European Global Exporters’ Earnings Showcase Impact Of A Weaker Euro by Christopher Gannatti, Associate Director of Research, The WisdomTree Blog
As HEDJ, the WisdomTree Europe Hedged Equity Fund recently crossed $15 billion in assets, we’ve been particularly interested to see how global exporters within Europe have been responding to a weaker euro.
Recap of Where the Euro Moved in 2014 and Where It Has Been Heading in 20151
• The euro ended 2013 at $1.37 and didn’t move much in the first half of the year, ending the first quarter at $1.38 and the second quarter at $1.37.
ValueWalk's Raul Panganiban interviews JP Lee, Product Managers at VanEck, and discusses the video gaming industry. Q4 2020 hedge fund letters, conferences and more The following is a computer generated transcript and may contain some errors. Interview With VanEck's JP Lee ValueWalk's ValueTalks ·
• The second half of the year was a different story, with the euro ending the third quarter at $1.26 and then finishing 2014 at $1.21.
• As of March 13, 2015, the euro was below $1.05.
Matching Our Intuition to Real-World Results
One large holding in the WisdomTree Europe Hedged Equity Index (the Index HEDJ is designed to track) is Sanofi. As of December 31, 2014, it represented a 4.40% weight in the Index, making it the fifth largest holding overall.2 Sanofi’s February 5, 2015, earnings report provides the perfect example of how European exporters have been responding to a weaker euro. Intuitively, we’d expect that Sanofi’s results would show the stronger euro as a headwind, having appreciated in a fairly steady trend since the summer of 2012 when it hit a low of $1.213. The critical question—did the fourth quarter of 2014, when the euro was substantially weakened, look any different from the first three quarters of 2014?
Sanofi’s Fourth-Quarter Results Indicate Emergence of a Euro Tailwind
• Quantifying the Euro Tailwind: While the overall impact of the euro on Sanofi’s net sales was negative when taking the full year into account, we call attention to the fact that the fourth quarter saw a positive currency impact of nearly a quarter of a billion euros. Similarly, the impact on business earnings per share was about 0.02 euros 4.
• Sanofi’s Thoughts on 2015: Within its company presentation, Sanofi said that if December 31, 2014, exchange rates were applied to its 2015 forecasts, business earnings per share could potentially increase 4% to 5%. Of course, this is an estimate and by no means certain, but it’s worth noting that the December 31, 2014, euro exchange rate was $1.21, whereas the exchange rate on February 5, 2015—the day these results were released—was $1.15.5 With Mario Draghi’s January 22, 2015, announcement that the European Central Bank would embark on quantitative easing, the case for a strengthening euro has become more difficult to make, so it’s possible that Sanofi’s first-quarter 2015 results could reflect an even lower euro exchange rate.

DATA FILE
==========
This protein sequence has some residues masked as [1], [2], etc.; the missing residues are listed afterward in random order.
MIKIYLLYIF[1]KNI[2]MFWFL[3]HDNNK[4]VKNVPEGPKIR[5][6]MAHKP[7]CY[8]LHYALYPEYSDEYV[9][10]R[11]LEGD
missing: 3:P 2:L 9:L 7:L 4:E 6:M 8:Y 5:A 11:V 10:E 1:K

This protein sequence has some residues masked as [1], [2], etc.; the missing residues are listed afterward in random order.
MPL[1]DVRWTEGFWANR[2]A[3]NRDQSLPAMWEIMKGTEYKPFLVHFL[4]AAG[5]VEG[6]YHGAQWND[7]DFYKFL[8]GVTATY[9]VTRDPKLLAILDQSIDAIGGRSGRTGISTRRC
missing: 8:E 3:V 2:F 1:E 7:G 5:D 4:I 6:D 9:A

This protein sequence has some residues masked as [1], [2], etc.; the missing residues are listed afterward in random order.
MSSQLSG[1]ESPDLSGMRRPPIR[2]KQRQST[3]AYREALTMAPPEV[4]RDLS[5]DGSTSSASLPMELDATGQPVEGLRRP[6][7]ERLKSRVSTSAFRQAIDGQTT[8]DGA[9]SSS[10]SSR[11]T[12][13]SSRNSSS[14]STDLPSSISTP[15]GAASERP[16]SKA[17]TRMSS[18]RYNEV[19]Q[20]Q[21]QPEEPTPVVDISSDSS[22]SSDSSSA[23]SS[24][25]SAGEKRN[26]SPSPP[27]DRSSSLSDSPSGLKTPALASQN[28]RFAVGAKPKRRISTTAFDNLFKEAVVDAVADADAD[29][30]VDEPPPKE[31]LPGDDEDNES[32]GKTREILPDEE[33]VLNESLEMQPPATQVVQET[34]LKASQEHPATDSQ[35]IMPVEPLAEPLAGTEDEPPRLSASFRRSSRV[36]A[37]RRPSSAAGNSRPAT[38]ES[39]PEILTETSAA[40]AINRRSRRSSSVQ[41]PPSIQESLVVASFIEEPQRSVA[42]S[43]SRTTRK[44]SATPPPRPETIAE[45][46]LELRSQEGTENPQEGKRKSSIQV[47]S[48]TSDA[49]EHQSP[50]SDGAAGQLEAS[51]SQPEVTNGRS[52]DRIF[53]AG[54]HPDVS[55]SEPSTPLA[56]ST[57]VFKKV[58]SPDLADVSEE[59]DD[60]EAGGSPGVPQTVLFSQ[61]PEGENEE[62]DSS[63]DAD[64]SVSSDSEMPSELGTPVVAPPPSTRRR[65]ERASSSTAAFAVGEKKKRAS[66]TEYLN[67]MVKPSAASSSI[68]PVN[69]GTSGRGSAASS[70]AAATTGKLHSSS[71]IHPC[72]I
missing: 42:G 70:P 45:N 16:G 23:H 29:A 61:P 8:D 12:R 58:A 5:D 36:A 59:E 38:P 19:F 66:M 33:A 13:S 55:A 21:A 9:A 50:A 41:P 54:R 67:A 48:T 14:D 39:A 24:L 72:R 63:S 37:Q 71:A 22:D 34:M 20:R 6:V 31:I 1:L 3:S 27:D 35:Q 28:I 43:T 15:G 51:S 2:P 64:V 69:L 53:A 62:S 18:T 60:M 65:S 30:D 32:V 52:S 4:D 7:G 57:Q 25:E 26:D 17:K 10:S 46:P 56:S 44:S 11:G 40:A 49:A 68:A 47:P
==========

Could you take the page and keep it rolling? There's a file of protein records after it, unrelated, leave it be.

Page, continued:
Sanofi Returns More Cash to Shareholders
Sanofi certainly covered more than just the impact of the euro currency in the announcement of its results, and we found two additional points of central interest.6
1. 21st Consecutive Annual Dividend Increase: The company proposed a dividend for the 2014 year of 2.85 euros per share, which would represent its 21st consecutive year of a dividend increase, as well as a payout ratio of nearly 55%.
2. Increase in Net Share Buybacks of Nearly 500 Million Euros: In 2014, Sanofi’s increase in net buyback activity was 484 million euros, to a total of 1.1 billion euros. It’s worth noting that the firm’s net buybacks as recently as 2012 were less than 200 million euros, so this represents significant growth.
Economic Growth and Profit Growth Can Be Quite Different
Europe’s lackluster economic growth and potential for disinflation to become deflation have been widely publicized, and they are major contributing factors to Draghi’s January 22, 2015, blockbuster quantitative easing announcement. However, Sanofi’s results show us that profit growth and positive results at the company level are not necessarily connected directly to economic growth—especially for significant exporters. Sanofi is a great example of a truly global company that just happens to be incorporated within Europe, and it is a good example of the type of firm that the WisdomTree Europe Hedged Equity Index generates exposure to.
1Source for three bullets: Bloomberg, with data as of specified periods.
2Sanofi had a 4.32% weight in HEDJ as of 12/31/14.
3Source: Bloomberg, as of 7/24/12 when the euro hit $1.2061.
4Source: Annual Results 2014, Sanofi presentation, 2/5/15.
5Source: Bloomberg, with levels of euro measured as of 12/31/14 and 2/5/15.
6Source for both bullets: Annual Results 2014, Sanofi presentation, 2/5/15.
Important Risks Related to this Article
There are risks associated with investing, including possible loss of principal. Foreign investing involves special risks, such as risk of loss from currency fluctuation or political or economic uncertainty. Investments in currency involve additional special risks, such as credit risk and interest rate fluctuations. Derivative investments can be volatile, and these investments may be less liquid than other securities, and more sensitive to the effects of varied economic conditions. As this Fund can have a high concentration in some issuers, the Fund can be adversely impacted by changes affecting those issuers. Due to the investment strategy of this Fund, it may make higher capital gain distributions than other ETFs. Please read the Fund’s prospectus for specific details regarding the Fund’s risk profile.
Dividends are not guaranteed, and a company’s future ability to pay dividends may be limited. A company currently paying dividends may cease paying dividends at any time.